This is a great curry to make in late summer when the tomatoes are coming to an end and seem better off cooked, and multi colored eggplants are in abundance. I love the way the cooked eggplant here becomes so soft and succulent that it melts in your mouth; the aromatic spices and tangy tomatoes are a nice contrast to their buttery texture.
I had been admiring a bag of gorgeous, shiny black Asian eggplants in my fridge for over a week. I picked them up at the farmers market with one thing in mind- the curry powder I made in June, but it wasn’t until my friend Toni, (The Catskill Kiwi) invited me upstate for a weekend of writing, cooking, and croquet playing that I actually had a chance to get those eggplants into a pot.
Toni and I worked together for many years in different kitchens all over New York City. But this weekend wasn’t about work, it was chance to create and enjoy the luxury of cooking in the country….no external interruptions; no set menu, just fresh air and an amazing view!
The curry is great with plain rice but since we had a leisurely afternoon ahead of us, I put some mung beans on to simmer for a dahl and infused the rice with saffron and cardamom. Toni whipped up a number of new recipes including this tasty raita, which topped off the Indian theme perfectly. The combination of all four dishes was delicious!
1 pound asian or regular eggplant, cut into wedges
3 tablespoons extra virgin olive oil
2 teaspoons black mustard seeds
1 large onion, cut in wedges
1 inch ginger, peeled and minced
3 large cloves garlic, minced
1 1/2 tablespoons curry powder
1/8 teaspoon cayenne pepper
1 1/2 pounds tomatoes, chopped
Pre-heat oven to 375 degrees fahrenheit. Line a baking tray with parchment paper, toss eggplants with 2 tablespoons of the olive oil and spread onto tray in a single layer. Roast for about 30 minutes or until golden brown and soft. Set aside.
Heat remaining tablespoon of olive oil in a large pot over medium heat, add mustard seeds stirring until they begin to pop. Stir in onion and sauté for 10 minutes or until translucent, (this takes a while as they were cut in rather large wedges). Add ginger and garlic and cook for a few minutes more, stir in curry powder, cayenne pepper and tomatoes.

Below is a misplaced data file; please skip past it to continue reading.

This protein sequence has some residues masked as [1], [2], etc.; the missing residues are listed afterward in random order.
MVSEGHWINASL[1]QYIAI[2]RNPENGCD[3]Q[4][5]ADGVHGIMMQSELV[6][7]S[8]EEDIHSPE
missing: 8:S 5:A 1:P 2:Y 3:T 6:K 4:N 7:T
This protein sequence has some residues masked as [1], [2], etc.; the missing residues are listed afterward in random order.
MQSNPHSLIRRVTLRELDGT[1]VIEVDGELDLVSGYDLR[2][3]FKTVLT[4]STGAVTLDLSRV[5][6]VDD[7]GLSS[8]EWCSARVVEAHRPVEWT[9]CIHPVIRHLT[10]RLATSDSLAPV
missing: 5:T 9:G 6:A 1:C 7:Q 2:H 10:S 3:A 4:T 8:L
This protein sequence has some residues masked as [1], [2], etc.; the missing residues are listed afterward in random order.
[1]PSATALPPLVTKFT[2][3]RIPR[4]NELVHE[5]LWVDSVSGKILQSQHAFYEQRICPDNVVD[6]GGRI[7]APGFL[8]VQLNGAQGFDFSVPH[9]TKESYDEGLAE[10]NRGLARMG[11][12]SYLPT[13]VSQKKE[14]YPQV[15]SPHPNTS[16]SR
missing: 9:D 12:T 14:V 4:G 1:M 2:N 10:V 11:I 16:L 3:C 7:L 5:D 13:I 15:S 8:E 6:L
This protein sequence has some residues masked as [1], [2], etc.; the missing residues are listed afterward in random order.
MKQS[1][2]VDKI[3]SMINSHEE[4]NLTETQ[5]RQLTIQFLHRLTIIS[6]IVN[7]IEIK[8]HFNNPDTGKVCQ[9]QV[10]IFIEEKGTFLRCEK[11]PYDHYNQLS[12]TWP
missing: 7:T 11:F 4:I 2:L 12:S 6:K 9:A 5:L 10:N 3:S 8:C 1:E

Turn up the heat to get it simmering, then lower and simmer uncovered until it thickens, about 20 minutes. Add the eggplant and allow to cook (so it can absorb all the flavors) while you play a game of croquet. This could be any length of time depending on how good you are! Just don’t forget to run in and stir it every so often, it only gets better with time!
Mung Bean Dahl
1 cup mung beans
2 inch strip kombu seaweed
2 tablespoons coconut oil
1/2 medium onion, minced
1/2 inch ginger, peeled and minced
1 clove garlic, minced
1/4 teaspoon turmeric
large pinch sea salt
Wash mung beans and cover with 2 inches of water. Let soak 6 to 8 hours then strain off soaking liquid. Place mung beans in a medium size pot with kombu and cover with 2 inches of water. Bring to a boil, reduce heat, cover and simmer for 40 minutes or until beans are soft and creamy, remove kombu, if you like (I left mine in) Set aside.
In another pot heat coconut oil over medium heat, add onion and sauté until translucent. Add ginger, garlic, turmeric and salt and cook for another 5 minutes or until golden brown. Stir in cooked mung beans and simmer, allowing flavors to mingle. Add water to get desired consistency.
Saffron Cardamom Infused Brown Basmati Rice
1 cup brown basmati rice
1 3/4 cups filtered water
large pinch saffron
5 cardamom pods
pinch sea salt
Wash rice, cover with 2 inches of filtered water and soak for 6 to 8 hours. Strain soaking liquid off the rice, rinse and place in a small pot with a tight fitting lid. Add 1 3/4 cups water, saffron, cardamom and salt. Bring to a boil, lower heat as low as possible, cover and simmer for 45 to 50 minutes, until all the liquid is absorbed. Remove from heat and allow to sit covered for 5 to 10 minutes before serving.